To ‘burn bridges’ is a colloquial expression that means to destroy one’s path, connections, reputation, relationships or opportunities…. often unintentionally or carelessly. It can be personal or professional. Sometimes a bridge is burned due to an emotional response to an unexpected, negative situation. Sometimes, it is a byproduct of a contentious, unsolvable dispute. It is a behavior that might be generally thought of as imprudent, impulsive and unadvisable. Yet, people burns bridges all the time. In fact, people – across the spectrum from politics to business – seem much more willing to burn bridges. Relationships that were carefully nurtured for years are suddenly allowed to end…and end badly. Why?
To begin with, few people see themselves as ‘bridge burners’. Some might see bridge burning as the result of a bad situation that was impossible to avoid. Someone who recklessly ruins a relationship might view themselves as irreverent, brutally honest, tough, shrewd, blunt or temperamental. In fact, some might even see bridge-burning as necessary for success. And, it is true that some of the most successful business people in history were known for being blatant bridge burners. For example, Cornelius Vanderbilt, considered America’s first tycoon, was known for his contentious character and legendary feuds. While his genius and force of will did more than perhaps any other individual to create modern capitalism, he was highly combative and didn’t care what bridges he burned in his business dealings. The question then is whether burning bridges is sometimes unavoidable – or perhaps even necessary – to be successful in business? Are there instances in which burning a bridge is acceptable? Or should savvy professionals always seek to build and preserve bridges? When it comes to business, is it ever okay to burn bridges?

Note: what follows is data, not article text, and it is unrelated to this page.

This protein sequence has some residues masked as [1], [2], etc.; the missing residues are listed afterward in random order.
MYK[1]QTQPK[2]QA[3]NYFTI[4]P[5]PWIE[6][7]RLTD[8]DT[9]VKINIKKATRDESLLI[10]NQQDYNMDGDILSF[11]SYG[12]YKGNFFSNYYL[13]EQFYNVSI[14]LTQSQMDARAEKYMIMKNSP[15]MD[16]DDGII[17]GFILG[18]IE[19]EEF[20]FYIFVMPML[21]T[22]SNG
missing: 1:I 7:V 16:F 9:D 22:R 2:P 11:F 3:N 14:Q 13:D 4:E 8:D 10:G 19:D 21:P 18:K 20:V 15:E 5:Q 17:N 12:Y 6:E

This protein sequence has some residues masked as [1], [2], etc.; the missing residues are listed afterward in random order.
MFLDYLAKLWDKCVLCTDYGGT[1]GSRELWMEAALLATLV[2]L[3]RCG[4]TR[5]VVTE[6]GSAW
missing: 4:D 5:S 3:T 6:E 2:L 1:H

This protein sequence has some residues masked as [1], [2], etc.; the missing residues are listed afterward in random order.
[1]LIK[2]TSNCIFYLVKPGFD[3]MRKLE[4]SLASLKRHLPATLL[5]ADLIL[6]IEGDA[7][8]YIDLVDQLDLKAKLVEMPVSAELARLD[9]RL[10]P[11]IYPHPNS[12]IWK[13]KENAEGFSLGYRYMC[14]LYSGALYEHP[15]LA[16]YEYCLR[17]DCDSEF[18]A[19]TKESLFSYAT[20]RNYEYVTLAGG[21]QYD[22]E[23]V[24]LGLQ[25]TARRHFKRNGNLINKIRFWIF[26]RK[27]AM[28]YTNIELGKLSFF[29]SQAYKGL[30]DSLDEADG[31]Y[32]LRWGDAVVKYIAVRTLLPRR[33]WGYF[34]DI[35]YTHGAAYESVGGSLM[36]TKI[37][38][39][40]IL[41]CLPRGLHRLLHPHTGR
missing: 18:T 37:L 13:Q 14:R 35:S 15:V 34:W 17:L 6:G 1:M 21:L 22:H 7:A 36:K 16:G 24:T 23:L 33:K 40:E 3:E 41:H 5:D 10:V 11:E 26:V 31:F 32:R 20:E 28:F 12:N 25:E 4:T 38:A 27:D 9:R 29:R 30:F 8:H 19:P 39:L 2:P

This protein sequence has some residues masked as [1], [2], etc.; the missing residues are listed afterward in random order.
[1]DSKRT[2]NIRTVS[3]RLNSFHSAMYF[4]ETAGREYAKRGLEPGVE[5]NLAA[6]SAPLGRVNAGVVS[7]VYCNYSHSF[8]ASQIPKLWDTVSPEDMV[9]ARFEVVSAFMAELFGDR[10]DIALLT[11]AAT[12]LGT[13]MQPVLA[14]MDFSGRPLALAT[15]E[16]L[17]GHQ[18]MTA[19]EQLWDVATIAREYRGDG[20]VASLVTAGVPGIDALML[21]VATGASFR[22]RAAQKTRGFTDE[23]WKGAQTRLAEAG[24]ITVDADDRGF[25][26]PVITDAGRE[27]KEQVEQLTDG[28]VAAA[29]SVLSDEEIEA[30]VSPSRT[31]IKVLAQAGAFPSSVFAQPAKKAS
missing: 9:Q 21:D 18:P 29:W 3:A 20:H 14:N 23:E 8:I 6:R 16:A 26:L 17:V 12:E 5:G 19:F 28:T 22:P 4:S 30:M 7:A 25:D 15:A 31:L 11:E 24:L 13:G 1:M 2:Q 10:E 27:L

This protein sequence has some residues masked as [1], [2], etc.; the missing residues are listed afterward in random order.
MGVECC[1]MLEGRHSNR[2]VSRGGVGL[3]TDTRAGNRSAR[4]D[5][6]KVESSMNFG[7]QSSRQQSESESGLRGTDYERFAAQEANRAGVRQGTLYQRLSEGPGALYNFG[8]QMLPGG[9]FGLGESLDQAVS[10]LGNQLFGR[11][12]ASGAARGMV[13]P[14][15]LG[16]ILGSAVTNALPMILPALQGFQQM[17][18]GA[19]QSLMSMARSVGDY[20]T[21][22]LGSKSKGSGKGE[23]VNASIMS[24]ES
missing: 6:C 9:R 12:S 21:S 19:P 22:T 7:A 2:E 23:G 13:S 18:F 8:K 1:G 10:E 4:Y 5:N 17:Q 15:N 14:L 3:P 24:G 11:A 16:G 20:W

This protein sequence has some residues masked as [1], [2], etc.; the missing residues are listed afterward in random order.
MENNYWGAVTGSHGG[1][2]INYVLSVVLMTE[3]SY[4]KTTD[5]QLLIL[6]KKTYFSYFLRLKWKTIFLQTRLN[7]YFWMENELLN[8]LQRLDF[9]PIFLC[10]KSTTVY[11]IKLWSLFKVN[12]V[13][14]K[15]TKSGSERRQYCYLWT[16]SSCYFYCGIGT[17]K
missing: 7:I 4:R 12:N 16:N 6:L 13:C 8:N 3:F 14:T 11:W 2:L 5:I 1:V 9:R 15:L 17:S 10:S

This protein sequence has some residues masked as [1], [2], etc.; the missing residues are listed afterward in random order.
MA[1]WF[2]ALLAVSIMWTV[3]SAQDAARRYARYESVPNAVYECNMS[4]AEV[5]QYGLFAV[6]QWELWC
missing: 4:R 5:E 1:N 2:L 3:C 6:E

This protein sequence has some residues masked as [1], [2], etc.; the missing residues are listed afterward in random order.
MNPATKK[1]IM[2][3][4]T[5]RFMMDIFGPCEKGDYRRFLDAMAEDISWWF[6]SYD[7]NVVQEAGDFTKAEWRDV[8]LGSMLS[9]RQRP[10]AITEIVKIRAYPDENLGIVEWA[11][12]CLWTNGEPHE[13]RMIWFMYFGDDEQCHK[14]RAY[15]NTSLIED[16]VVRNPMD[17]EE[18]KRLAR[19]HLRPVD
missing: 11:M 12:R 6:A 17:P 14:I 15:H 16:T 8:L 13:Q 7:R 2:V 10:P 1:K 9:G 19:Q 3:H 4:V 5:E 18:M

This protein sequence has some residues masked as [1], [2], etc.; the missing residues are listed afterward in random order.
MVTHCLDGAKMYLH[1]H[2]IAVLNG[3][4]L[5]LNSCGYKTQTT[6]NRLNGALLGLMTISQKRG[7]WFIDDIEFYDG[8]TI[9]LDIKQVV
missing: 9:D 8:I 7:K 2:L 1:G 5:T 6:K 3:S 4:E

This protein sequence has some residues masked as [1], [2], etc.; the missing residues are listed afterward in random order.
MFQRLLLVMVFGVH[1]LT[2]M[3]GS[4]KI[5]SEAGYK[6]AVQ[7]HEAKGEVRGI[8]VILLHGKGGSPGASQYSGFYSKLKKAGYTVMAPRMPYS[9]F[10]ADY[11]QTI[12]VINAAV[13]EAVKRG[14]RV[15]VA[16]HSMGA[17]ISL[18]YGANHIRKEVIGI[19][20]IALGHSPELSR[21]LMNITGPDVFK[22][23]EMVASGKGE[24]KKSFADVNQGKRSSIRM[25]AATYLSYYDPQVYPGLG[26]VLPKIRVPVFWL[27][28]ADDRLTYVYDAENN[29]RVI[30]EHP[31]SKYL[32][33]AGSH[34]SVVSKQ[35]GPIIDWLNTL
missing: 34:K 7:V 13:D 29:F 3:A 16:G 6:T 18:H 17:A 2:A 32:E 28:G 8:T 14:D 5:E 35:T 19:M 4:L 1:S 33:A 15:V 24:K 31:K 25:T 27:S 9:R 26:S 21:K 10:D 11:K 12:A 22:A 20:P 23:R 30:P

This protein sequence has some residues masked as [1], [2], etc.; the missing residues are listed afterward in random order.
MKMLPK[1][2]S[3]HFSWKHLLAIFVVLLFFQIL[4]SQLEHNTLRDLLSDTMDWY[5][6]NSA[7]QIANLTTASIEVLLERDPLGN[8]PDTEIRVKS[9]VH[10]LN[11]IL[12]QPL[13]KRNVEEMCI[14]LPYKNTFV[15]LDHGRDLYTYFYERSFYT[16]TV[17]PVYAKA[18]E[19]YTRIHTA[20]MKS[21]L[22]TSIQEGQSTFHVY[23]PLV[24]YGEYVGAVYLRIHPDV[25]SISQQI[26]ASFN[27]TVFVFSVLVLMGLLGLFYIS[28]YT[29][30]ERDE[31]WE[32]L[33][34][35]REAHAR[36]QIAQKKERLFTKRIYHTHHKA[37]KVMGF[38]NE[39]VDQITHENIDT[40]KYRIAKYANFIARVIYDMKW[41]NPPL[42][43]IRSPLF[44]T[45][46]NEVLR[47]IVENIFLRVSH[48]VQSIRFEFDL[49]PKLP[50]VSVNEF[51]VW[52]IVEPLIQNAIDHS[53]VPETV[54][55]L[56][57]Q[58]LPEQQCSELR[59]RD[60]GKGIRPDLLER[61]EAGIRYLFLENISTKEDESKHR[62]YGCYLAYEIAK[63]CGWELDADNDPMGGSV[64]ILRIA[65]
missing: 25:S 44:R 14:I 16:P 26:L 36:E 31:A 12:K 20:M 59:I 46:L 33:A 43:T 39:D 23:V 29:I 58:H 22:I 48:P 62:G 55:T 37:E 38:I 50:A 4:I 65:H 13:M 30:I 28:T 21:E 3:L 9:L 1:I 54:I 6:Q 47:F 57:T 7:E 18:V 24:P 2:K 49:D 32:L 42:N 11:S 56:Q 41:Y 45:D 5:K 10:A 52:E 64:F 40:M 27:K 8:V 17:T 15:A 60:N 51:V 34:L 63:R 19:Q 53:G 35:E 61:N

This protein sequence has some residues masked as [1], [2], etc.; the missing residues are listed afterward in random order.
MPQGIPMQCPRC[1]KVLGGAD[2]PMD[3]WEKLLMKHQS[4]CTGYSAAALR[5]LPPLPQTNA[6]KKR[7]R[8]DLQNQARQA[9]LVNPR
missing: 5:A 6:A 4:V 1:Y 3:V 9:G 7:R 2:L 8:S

Most people would agree that pace of change is accelerating. Some would even say the pace of change has hastened to an alarming rate. News travels seemingly at the speed of light. Social media has accelerated the pace at which news hits and spreads virally across the globe. Software updates are being issued even before the kinks are worked out of the previous version. The next generation of smart phones is released scarcely before we’ve had a chance to even crack the glass on the previous device. Transportation is also getting faster with high-speed trains and supersonic jets revolutionized the time it takes to get from point A to point B. Medical advances are also being discovered more rapidly. Seemingly daily, innovations in medicines, devices and therapies are being introduced that combat the most devastating illnesses. And fashion no longer adjusts according to the seasons. New styles are popping up in magazines, programs and window displays every week. As soon as one trend gains traction, another look emerges pushing the previous one into design history.
Indeed, the lightning-fast speed of change is redefining concepts such as old, historical, dated and passé. There isn’t even time to get comfortable and used to something before it is outmoded and updated. In some ways, this is a good thing. After all, who can argue against advances in medicine? But, for businesses, it is difficult to keep up with such a relentless pace of change. As things change, people’s skills must be updated so that they stay current and fresh. Technology must be updated. Systems must be replaced. So how can businesses and employees keep up with the ruthless onslaught of change that seems to make something obsolete even before there is time to learn and adjust to it?